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Freedom of religion: time to act

In response to the release of the Freedom of Religion Second Interim report Tim O’Connor, Impact Manager at Amnesty International Australia said:

“We welcome the recommendation to implement legislation that gives full effect to Australia’s obligations under Article 18 of the Universal Declaration on Human Rights and Article 18 of the International Covenant on Political and Civil Rights. This is a step in the right direction, but will not result in overarching human rights protection in Australia.

“The second recommendation – to extend the inquiry into the next term of Parliament must not delay any resolution. After two years of an Inquiry and two interim reports, we are no closer to protecting the right to freedom of thought, conscience and religion, protecting against all forms of discrimination and prohibiting racial and religious vilification. Now is the time to stop debating and start acting. The government must now progress finding the best model and how to implement it.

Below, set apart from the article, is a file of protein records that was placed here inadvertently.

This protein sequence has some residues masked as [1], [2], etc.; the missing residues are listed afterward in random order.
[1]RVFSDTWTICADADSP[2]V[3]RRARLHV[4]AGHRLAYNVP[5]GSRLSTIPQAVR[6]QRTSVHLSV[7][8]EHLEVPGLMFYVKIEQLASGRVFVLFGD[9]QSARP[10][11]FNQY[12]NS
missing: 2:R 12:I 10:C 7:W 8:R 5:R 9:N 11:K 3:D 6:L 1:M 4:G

“Rainbow children today still face discrimination. This drawn-out process has so far achieved nothing.”

Tim O’Connor, Impact Manager

“As stated in the report – and previous inquiries – there is broad support for wider protections. The inquiry must now either end – or a true inquiry into a Human Rights Act be undertaken.

“The sub-committee’s stated objective is ‘ensuring that all Australians enjoy protection for the full range of human rights’. Amnesty, and many other organisations such as the religious institutions and community leaders cited in the report – firmly believe that a Human Rights Act is the best way to ensure that both rights to freedom of religion and other fundamental rights are protected and appropriately balanced.

“A human rights act is the best way to address competing freedoms and rights, and to reconcile the various discrimination and human rights laws encompassing sex, race and religion.”